When using 10-2 wire for a 3 wire dryer can the neutral wire be the uninsulated ground wire or does it have to be insulated?
You need 10-3 PLUS ground for this 220v application. The ground
is the only uninsulated wire. If you did it with 10-2, I would
suggest re-doing it correctly ASAP. That leaves you without a
neutral and potential for supply to go through grounding wire to
breaker box (or through a person to ground, causing
Clarification: you do not need three current-carrying conductors
for all 220 v applications. There is no neutral in 220, so you only
need two "hot" leads and a bare safety grounding wire. If the
appliance (as here, a dryer) actually needs 110 in addition to 220,
then yes, you need 10/3 cable, plus grounding wire.
First of all the word "shield" in electricity refers to blocking
magnetic flux. What you meant to say is "insulated" which means to
block conductivity. When #?-2 NM w/ Ground wire is used in a 240
volt circiut, there is no neutral conductor. You're connecting the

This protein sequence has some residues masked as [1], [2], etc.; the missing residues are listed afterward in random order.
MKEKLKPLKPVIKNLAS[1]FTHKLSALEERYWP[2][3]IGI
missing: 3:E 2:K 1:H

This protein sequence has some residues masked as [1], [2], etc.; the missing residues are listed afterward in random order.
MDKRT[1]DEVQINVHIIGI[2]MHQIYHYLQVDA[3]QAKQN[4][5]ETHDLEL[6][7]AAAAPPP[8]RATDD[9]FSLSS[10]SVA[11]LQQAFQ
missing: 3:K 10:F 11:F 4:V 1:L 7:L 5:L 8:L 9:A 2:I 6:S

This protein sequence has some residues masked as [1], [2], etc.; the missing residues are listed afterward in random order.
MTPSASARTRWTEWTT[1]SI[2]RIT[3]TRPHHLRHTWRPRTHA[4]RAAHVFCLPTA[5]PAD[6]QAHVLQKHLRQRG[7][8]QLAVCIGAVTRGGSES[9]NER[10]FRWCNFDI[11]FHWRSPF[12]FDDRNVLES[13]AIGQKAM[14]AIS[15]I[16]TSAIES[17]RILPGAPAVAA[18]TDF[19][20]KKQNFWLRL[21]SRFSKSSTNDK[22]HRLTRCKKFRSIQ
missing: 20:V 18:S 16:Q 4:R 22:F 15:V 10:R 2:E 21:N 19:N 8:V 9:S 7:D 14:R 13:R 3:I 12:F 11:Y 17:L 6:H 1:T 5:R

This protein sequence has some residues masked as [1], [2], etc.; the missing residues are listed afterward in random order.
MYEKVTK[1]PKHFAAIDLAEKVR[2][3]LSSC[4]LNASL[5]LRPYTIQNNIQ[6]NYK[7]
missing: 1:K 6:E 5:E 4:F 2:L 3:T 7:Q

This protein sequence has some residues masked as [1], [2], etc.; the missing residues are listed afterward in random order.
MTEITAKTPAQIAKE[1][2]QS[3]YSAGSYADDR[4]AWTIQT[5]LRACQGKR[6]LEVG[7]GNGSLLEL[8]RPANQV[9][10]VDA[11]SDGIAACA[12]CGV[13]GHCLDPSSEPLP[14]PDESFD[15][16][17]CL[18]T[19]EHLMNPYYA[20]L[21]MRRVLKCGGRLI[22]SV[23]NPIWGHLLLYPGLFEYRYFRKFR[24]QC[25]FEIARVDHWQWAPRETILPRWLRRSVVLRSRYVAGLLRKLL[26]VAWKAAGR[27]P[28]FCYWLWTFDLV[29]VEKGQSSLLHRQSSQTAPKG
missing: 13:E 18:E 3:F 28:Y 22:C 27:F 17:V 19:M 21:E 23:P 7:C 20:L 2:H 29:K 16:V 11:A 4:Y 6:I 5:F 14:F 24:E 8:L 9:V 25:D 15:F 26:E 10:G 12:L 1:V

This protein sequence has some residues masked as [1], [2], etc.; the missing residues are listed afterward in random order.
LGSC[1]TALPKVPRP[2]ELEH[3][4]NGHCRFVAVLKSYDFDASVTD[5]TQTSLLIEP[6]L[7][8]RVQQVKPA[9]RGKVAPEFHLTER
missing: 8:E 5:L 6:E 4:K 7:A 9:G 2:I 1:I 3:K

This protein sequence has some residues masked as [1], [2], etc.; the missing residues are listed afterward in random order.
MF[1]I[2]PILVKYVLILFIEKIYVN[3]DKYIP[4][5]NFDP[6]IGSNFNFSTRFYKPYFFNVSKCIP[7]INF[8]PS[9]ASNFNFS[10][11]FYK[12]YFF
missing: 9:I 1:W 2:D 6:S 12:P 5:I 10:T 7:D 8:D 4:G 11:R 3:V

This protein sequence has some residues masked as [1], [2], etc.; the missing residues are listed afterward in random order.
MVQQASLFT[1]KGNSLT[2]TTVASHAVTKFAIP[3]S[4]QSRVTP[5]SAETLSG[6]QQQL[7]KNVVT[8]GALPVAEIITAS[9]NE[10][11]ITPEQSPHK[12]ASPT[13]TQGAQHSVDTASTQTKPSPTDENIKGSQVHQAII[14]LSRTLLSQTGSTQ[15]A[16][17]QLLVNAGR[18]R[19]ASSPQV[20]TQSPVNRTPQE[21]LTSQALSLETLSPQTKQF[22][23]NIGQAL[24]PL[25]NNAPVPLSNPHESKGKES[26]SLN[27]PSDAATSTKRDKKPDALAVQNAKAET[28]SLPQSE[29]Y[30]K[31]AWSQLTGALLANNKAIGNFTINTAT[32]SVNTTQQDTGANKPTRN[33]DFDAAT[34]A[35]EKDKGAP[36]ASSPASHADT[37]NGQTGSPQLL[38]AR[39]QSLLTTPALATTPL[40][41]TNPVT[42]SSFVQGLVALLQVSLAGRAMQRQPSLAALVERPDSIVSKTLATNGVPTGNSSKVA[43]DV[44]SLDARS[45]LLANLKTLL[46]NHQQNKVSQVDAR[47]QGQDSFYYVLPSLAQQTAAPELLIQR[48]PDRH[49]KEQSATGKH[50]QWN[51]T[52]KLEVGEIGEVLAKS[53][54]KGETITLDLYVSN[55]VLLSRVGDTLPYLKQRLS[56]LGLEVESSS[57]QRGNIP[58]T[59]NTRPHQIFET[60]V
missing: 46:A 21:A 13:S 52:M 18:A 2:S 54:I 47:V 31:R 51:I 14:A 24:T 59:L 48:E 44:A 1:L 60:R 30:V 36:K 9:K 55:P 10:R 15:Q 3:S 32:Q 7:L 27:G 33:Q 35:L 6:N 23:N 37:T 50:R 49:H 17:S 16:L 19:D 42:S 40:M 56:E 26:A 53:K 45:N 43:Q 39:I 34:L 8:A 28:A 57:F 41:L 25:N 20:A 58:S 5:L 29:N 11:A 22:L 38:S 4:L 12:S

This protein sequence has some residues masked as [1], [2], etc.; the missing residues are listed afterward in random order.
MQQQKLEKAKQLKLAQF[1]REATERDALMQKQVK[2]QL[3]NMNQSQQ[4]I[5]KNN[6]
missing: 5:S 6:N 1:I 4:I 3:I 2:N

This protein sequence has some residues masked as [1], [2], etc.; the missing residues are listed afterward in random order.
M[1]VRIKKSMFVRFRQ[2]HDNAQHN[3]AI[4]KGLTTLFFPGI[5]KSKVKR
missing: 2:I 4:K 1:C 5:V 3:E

black and white wires hot and the bare wire as equipment ground in
the distribution panel. On the dryer a 3 wire cord is connected
with the neutral and ground terminals jumpered, so that the ground
wire ran to the dryer serves as both ground and neutral. This is
how dryers have been wired for many years in most of North America.
Electrically this works because ground and neutral have the same
electrical potential. Technically, however, it's wrong because a
ground wire shouldn't be used as a normally current carrying
conductor, and in the case of a dryer, the motor and control
circuits are 120 volt, causing a small current flow in the ground
conductor with a 3 wire supply.
The real question is: Does a residential dryer require a
separate neutral conductor or just a ground conductor? The same
question asked differently does a residential dryer require a #10-2
or #10-3 supply cable?
The answer is: If this is an existing dryer supply, a #10-2
cable with a 3 prong cord will work just as well as it has for
decades, but if this is a new installation, a #10-3 cable and a 4
prong cord is required to abide with current laws.